If it's just a chair that doesn't play a bigger part in the story, just put "the chair."

Once you weed out the prose, use the extra words you've saved to describe the room a little better. All I can "see" is a very generic professor-type behind a very generic desk in an otherwise completely blank room. Remember, you know what your characters and settings "look" like, but your readers don't.

Bottom line: You're giving too much significance (by which I mean too many words) to minor, even miniscule things but leaving out important description needed for the reader to understand big things, like characters and settings.

Mister Furkles said...

I think it is rather good. One problem with submitting to us minions is that we seek out flaws. If it were the first page of a successful novel, I bet we would find myriad faults. It is difficult to offer balanced criticism without knowing more of the story than the first page.

So, here are my three nits:
You may remove Skullcrusher from the first line because she gives her full name later.
“… after the long ride.” could be “… after her long ride.”
”I buried Tallis …” could be “We buried Tallis …”

I feel that Angba is from a very rustic local and that she is intimidated by the grandeur of the Basilica. If that is true, then her timid uncertain entrance gives her a more ‘human’ flaw and makes it easier to identify with her. I guess she is large and powerfully built. It is hard to identify with a hero who lacks flaws.

I would conditionally disagree with two of EE’s items:
I don’t have a problem with “So she would at least be somewhat presentable.” If she is the main character and you are in her mind a lot. It shows her discomfort at being in the Basilica.
I would keep “ Wasn't I supposed to come here?” if Angba has doubts about her being permitted to enter the front of the Basilica and then remove some of Balbain’s joy at seeing her.

For unusual character names, I add them to the local dictionary. Then when I misspell them, the spell checker complains.

Evil Editor said...

Brushing off her dress is showing us that she wants to look presentable. Telling us she wants to look presentable is telling us we're too stupid to understand why a character would brush off her dress before whatever.

Evil Editor said...

Also, I din't say that Balbain's initial excitement followed by sadness bothered me. I said the excitement would have been tempered by sadness from the beginning, knowing that Angba wouldn't get to see Tallis.

Dave Fragments said...

Let me say a few things about the number of words...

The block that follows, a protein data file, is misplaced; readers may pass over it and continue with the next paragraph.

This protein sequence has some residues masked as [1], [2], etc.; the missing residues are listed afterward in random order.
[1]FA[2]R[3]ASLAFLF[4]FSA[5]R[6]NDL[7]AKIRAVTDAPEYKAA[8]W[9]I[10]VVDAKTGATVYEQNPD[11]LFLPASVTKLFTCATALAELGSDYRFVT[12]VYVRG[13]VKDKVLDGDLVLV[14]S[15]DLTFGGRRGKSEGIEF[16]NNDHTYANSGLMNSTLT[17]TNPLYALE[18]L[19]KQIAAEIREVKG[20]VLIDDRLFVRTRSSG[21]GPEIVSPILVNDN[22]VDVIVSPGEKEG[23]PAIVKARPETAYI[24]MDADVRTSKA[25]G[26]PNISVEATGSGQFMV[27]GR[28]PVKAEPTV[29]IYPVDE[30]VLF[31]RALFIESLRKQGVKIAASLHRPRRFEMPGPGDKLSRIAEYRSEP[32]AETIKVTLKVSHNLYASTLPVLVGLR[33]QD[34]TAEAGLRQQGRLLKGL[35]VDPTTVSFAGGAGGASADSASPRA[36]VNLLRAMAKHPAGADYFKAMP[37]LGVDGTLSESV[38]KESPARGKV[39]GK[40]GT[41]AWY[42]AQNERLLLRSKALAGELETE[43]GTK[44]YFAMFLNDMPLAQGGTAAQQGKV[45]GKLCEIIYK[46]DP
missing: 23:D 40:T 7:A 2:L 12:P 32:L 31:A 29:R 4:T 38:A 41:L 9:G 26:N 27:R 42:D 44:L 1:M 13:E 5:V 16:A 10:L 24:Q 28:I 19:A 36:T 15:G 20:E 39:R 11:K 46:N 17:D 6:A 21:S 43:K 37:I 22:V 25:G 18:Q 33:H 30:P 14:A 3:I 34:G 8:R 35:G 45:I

I write short stories and not novels.
That means when I go to a website and read the submission instructions, I get a word limit.
Flash is one scene, one character, highly charged emotional climax.
1500 to 3000 words means two characters defined and in a climactic scene or situation.
5000 words to 7000 words I can do three or four characters and two scenes.
I sent an editor I know very well a story of 13K words. He cut nearly 3000 out and sent it back. He took out one of my favorite scenes in a way I could live with. So I said OK. But that story had three main characters, two minor characters and a host of bit players. It was complicated and twisty and hopefully challenging the readers.

When I say "cut" or "cut in half" then I what I am saying is take out the excess and use it later near the climax for character development or in the climax where it will increase the effect of what is happening. I found no hint in this opening of the protagonists struggle or the solution. It has lots of description but seemingly no foreshadowing imagery for what is to come.

I never consider an opening is finished unless I have the entire story written. Then I know the complete journey of the protagonist and the antagonist. That's when I add the descriptive fireworks and look for themes in literature to build into the story. Until that point, I keep the story sparse and below a word limit. It Nietzsche embodies my protagonist or if Milton or Wordsworth or Tennyson fits the theme (even Biblical themes) then I have room to add words that count. That's the way it works for me.

Someday I will write a novel but not yet.

One last rather unrelated thing on book length...
In the anthologies I see on my shelves, 80K is a good thickness, feel in the hand, and easy on the eyes.
I think that should be the limit for a novel. I don't agree with 100K ...

Anonymous said...

All the b's in the first sentence put me off balance.

Tightening time.

I'd cut “Oh, I have an idea,” said Father Balbain. Doesn't seem to fit.

Good lead in to the story even with extra details. You engaged me, gave me enough to want to read on.

khazar-khum said...

AUthor here.

LOVED the continuation!

A lot of tightening still needs to happen, yes, and I certainly appreciate ideas. The Minions have been the most reliable of beta readers.

Evan said...

Just wanted to expand on something AA said:

"Once you weed out the prose, use the extra words you've saved to describe the room a little better. All I can "see" is a very generic professor-type behind a very generic desk in an otherwise completely blank room. Remember, you know what your characters and settings "look" like, but your readers don't."

But don't go to the other extreme by telling us everything about the room. We know this is in a basilica, and this is an office, so we can think up a generic version of that. Focus on things that are unique about your setting; things that show us about your world or your characters.

We would expect bookshelves and other scholarly items in his office. However, a collection of miniature ceramic ponies on one of his shelves would be unusual and hint at what kind of person Father Balbain is. Even something as basic as the tidiness of the office would say something.

Unless this character exists only to deliver information to Angba and we never see him again. In that case, we could use some hints here that we're in another world.

Oh, and like IMHO said, a hint that Angba is an orc would be nice. Okay, yes, the book cover and blurb on the back would probably mention that, but it seems odd to expect the reader to already have an impression of the character before they read page 1.

AlaskaRavenclaw said...

Oh, I had forgotten Angba was an orc. All the more important to play up her diffident-young-lady manner, then, and I think you can achieve that here by not letting anything get in the way of the effect. Set yourself a word-cutting quota. That can work wonders.